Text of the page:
Pandemic-induced demand drives rubber price up

The growing demand for rubber products in the global market caused the price to increase up to K900 per pound in the domestic market, market data indicated. The growing demand of rubber gloves during the coronavirus pandemic, shortage of natural rubber, the appreciation of US dollar against Kyat are the reasons of price rise, said U Khaing Myint, secretary of Myanmar Rubber Planters and Producers Association (MRPPA).
The COVID-19 pandemic caused rubber price to drastically plunge to K350-500 per pound in early May, incurring financial hardships to the growers.
At present, the price reached the record high of K900 per pound during the pandemic on the back of strong demand by Thailand, said exporters.
Myanmar has exported about 200,000 tonnes of rubber worth around US$240 million in the last FY2019-2020. The export volume is possible to reach below 200,000 tonnes amid the COVID-19 impacts, MRPPA guessed.
Rubber is primarily produced in Mon and Kayin states and Taninthayi, Bago, and Yangon regions in Myanmar. There are over 1.6 million acres of rubber plantations in Myanmar, with Mon State accounting for about 500,000 acres, followed by Kayin State (270,000 acres). About 300,000 tonnes of rubber is produced annually across the country. Seventy per cent of rubber made in Myanmar goes to China. It is also shipped to Singapore, Indonesia, Malaysia, Viet Nam, Korea, India, Japan, and other countries, according to the MRPPA.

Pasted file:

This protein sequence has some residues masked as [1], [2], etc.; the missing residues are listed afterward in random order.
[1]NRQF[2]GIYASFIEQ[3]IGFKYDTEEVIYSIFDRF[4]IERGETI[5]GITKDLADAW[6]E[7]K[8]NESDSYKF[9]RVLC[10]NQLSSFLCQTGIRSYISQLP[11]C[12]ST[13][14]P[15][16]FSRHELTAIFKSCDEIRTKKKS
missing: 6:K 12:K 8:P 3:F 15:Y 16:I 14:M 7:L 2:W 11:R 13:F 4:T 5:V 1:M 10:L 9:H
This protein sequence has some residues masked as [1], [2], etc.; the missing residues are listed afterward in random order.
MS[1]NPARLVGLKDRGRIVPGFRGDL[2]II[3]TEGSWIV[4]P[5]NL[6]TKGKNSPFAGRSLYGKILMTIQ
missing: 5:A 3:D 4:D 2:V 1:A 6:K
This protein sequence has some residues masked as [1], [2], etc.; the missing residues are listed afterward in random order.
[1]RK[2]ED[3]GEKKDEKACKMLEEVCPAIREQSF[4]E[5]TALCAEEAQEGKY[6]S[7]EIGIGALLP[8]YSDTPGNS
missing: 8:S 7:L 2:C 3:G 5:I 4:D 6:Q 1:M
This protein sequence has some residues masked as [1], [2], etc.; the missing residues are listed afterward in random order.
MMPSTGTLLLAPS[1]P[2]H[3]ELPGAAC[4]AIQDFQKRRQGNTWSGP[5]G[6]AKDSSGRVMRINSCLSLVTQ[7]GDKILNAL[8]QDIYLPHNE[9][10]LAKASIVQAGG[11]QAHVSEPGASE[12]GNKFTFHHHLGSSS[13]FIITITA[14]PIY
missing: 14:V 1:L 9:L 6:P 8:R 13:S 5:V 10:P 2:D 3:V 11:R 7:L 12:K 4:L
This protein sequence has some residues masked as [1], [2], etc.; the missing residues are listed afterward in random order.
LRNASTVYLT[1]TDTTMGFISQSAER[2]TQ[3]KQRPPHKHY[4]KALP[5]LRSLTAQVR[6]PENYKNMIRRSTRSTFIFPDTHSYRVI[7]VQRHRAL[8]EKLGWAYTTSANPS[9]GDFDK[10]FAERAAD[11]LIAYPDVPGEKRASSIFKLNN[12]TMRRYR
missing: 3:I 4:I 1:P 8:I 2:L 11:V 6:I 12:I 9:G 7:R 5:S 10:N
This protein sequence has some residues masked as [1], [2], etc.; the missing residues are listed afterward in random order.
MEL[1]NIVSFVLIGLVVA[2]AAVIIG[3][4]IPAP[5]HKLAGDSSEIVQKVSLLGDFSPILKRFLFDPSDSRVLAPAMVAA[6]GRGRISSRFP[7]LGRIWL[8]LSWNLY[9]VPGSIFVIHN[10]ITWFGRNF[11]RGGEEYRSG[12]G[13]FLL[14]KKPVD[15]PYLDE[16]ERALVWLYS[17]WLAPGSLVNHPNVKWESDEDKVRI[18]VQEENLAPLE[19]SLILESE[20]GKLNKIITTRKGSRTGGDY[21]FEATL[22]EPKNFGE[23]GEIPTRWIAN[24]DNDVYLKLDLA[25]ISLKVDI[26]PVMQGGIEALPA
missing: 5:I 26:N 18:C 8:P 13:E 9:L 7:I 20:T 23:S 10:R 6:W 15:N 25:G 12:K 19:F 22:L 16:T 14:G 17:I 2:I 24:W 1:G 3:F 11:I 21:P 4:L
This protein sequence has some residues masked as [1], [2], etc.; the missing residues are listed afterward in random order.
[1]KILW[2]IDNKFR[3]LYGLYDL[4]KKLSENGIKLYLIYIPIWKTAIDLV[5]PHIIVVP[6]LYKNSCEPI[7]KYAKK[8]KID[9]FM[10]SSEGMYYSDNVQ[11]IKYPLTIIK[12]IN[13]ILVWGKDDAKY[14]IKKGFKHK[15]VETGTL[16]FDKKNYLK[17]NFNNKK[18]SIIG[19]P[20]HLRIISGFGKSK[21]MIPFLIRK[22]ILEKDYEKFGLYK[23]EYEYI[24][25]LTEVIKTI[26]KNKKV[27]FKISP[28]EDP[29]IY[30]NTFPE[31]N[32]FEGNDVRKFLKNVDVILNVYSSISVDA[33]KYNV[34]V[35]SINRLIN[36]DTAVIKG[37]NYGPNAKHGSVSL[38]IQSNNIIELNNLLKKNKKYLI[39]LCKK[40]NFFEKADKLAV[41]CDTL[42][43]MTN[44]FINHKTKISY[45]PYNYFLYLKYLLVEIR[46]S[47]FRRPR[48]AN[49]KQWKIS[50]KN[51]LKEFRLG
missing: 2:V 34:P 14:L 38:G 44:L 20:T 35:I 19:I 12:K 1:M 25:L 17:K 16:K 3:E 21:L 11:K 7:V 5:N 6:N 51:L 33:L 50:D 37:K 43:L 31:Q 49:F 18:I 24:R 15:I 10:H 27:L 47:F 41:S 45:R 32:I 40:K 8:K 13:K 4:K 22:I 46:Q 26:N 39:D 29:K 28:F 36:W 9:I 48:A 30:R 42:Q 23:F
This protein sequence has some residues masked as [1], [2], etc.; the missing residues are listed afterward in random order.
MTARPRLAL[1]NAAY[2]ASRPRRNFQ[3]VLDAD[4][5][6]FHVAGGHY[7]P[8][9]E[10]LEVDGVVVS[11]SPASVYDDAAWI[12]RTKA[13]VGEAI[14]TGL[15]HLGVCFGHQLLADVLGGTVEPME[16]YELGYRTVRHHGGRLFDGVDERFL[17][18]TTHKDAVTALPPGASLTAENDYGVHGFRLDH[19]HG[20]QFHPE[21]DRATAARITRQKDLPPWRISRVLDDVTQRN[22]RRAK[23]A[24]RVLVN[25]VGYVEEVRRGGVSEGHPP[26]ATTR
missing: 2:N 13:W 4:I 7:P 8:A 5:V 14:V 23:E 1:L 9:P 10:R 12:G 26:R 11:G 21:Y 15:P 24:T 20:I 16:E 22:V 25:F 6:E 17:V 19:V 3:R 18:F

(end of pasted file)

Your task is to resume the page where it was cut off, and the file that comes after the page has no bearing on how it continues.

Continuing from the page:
At present, Myanmar is exporting only raw rubber sheets owing to lack of machinery and technology. Export rubber varieties include synthetic rubber, ribbed smoked sheet RSS 1, 3, 5, Myanmar Standard Rubber MSR-20, Technically Specified Rubber TSR-20, and Crepe Rubber.
About 150,000 tonnes of rubber worth $186 million was exported in the FY2017-2018. Myanmar shipped over 200,000 tonnes of rubber, with an estimated value of $250 million, to external markets in the FY2018-2019, an increase of 50,000 tonnes which helped boost earnings by over $60 million compared to the year-ago period, according to data released by the Ministry of Commerce. — Ko Htet (Translated by Ei Myat Mon)

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